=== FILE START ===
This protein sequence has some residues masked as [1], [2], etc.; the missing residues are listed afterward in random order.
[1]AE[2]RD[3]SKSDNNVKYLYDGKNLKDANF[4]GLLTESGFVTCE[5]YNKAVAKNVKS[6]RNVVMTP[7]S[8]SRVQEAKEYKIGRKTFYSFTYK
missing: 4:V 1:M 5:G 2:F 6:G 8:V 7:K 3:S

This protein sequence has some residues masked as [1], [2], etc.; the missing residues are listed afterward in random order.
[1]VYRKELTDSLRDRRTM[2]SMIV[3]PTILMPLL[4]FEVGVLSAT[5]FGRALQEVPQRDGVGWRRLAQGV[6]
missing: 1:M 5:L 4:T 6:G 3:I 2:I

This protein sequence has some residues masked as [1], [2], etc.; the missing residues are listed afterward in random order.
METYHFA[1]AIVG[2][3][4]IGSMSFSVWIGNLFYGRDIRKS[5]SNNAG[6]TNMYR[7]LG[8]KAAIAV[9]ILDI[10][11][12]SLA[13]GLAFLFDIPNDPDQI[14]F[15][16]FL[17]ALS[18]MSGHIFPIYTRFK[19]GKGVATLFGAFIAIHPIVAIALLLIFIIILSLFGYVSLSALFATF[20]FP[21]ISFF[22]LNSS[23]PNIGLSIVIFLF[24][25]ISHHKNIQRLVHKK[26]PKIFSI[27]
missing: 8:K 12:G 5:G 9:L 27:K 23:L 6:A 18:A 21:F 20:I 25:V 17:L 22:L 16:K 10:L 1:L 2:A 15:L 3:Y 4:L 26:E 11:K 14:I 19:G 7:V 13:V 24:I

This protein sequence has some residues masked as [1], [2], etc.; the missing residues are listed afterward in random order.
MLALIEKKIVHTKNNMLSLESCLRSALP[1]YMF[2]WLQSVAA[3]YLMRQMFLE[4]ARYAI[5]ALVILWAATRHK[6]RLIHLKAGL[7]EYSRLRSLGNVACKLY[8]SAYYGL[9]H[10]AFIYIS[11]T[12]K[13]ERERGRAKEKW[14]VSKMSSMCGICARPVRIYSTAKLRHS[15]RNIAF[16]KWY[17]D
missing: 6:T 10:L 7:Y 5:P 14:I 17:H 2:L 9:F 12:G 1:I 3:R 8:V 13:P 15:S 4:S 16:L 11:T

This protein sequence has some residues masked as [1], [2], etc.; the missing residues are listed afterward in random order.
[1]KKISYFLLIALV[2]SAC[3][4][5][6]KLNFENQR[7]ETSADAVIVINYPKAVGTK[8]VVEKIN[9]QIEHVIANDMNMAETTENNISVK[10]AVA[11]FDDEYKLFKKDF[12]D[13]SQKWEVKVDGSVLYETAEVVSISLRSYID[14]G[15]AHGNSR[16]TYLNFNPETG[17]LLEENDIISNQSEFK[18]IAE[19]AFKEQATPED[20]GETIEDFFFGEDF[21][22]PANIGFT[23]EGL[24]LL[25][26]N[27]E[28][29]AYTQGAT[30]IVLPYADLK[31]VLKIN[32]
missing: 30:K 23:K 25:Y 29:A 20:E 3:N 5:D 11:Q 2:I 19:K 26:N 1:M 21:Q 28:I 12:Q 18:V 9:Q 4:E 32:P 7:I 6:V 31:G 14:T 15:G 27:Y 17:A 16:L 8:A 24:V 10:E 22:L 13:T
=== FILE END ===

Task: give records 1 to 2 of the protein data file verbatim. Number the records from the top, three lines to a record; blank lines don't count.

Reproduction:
This protein sequence has some residues masked as [1], [2], etc.; the missing residues are listed afterward in random order.
[1]AE[2]RD[3]SKSDNNVKYLYDGKNLKDANF[4]GLLTESGFVTCE[5]YNKAVAKNVKS[6]RNVVMTP[7]S[8]SRVQEAKEYKIGRKTFYSFTYK
missing: 4:V 1:M 5:G 2:F 6:G 8:V 7:K 3:S

This protein sequence has some residues masked as [1], [2], etc.; the missing residues are listed afterward in random order.
[1]VYRKELTDSLRDRRTM[2]SMIV[3]PTILMPLL[4]FEVGVLSAT[5]FGRALQEVPQRDGVGWRRLAQGV[6]
missing: 1:M 5:L 4:T 6:G 3:I 2:I